The To-Do List Monster


I know that to-do lists can be super helpful for brains, but more often than not they are a nightmare for me. The list of things I need to do is terrifyingly long, it feels like each thing will take more time than I have time to give to that task, and I can’t prioritize them. It becomes this huge monster list and everything needs to be done now.
It’s gotten so bad that even the thought of writing the list can send me into a tailspin. I tried writing one tonight…there have already been many emotional breakdowns. At one point I couldn’t see what I was writing through the tears. I feel like just looking at my list can make me hyperventilate. But I know if I don’t write things down I will end up forgetting them.

How do you do it? How do you not let it bury you?


I’m a teacher I had to write plans that covered the entire year, it was overwhelming I asked for help for a form so that I could make it bite sized


What form?


Actually the spanish teacher helped me with form for unit plans and yearly plans


To-do lists can be intimidating, that’s for sure. I tried making them more detailed, breaking each task down into manageable steps but that, while making it easier to cross things off which is the secret goal in all to-do lists, also made them even more intimidating. What helped me a bit was breaking them down into several lists. A big one for the major tasks and detailed ones for each task. I only wirte the smaller ones once I’m more or less ready to tackle the task. It’s a good first step.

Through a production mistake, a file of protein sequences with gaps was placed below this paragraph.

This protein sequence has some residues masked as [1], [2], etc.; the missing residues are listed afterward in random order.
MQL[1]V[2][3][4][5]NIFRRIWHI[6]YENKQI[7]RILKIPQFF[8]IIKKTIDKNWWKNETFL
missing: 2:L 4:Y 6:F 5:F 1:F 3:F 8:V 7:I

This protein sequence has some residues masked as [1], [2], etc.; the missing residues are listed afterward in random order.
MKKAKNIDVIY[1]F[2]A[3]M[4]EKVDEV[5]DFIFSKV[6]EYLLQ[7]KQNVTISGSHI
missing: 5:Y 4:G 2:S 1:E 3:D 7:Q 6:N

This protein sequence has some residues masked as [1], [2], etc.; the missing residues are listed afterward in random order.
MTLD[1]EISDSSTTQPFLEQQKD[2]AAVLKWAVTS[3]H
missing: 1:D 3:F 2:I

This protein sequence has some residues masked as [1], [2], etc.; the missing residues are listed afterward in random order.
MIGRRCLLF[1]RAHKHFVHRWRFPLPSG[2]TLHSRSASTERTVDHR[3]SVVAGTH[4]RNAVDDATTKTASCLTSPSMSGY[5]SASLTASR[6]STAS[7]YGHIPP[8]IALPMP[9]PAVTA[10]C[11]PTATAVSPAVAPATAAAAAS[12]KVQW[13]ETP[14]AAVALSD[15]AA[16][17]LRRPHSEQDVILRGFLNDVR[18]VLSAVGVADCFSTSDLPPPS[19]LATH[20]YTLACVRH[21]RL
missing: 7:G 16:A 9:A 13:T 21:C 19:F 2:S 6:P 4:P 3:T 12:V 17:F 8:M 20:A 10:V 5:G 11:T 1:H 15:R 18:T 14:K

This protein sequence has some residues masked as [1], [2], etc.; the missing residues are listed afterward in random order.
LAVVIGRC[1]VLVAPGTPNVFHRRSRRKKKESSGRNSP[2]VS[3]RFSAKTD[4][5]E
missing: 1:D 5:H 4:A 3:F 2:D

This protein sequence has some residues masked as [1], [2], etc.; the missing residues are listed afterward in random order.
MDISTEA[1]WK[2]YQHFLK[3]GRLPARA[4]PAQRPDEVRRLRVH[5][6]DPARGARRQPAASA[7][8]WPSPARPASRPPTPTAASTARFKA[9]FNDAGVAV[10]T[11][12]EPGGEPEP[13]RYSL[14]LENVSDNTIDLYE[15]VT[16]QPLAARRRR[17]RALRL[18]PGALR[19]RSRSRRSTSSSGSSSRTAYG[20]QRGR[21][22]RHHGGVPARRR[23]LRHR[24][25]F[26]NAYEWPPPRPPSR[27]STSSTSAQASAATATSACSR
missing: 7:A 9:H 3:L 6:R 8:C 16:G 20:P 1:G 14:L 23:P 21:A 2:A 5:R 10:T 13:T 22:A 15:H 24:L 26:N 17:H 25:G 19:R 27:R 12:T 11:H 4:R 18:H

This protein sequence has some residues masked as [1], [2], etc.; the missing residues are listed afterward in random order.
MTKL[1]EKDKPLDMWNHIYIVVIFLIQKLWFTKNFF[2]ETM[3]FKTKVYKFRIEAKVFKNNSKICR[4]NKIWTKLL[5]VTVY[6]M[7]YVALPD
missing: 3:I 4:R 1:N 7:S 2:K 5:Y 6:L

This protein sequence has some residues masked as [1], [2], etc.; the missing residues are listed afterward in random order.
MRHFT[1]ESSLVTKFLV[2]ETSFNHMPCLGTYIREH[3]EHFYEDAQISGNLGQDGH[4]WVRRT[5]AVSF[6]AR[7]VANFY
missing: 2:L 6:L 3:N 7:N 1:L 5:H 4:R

There’s no limit in either direction: I begin each month mapping out my major tasks for the month, then later I’ll wirte my ususal to-do lists for the day or the week (actually, I write them for the day but they always turn out to be good for a week). Lately, I’ve been toying with the idea of making a real big one for all the stuff that’s so overdue that having it on the other lists just feels like background noise and clutters up the rest of the list. In the other direction, you can divide a task into steps and every step into sub-steps and so on.


Have you tried the bullet journal system? I started using it this year and it works for me.

The inventor of the system is an ADHD brain.

Part of it deals with managing to do lists, you end up with an immediate list and long term list, which can help to take the pressure off, and migration of tasks from one to the other, best to watch these videos:


I have one and I have tried. It works for a while and then I wouldn’t keep using it.


If it worked for a while, is it worth trying again?


I’m interested in starting this but I struggle with journals (and paper day planners) as well as lists because I get trapped thinking that the time I spend doing that could be time spent actually doing a task. Or I get super hyper focused on the list process that by the time I come up for air my motivation to actually do something has gone out the window. :frowning:


You have to experiment and see what works for you. I used Wunderlist for a long time but then I stopped using it when I fell behind too much. I use a BuJo but not regularly. I tried index cards they are not very convenient. I have tried other programs that do GTD (David Allen’s Getting Things Done) methodology but that hasn’t work too well. I am using plain text files and they seem to work better for me (but still not ideal).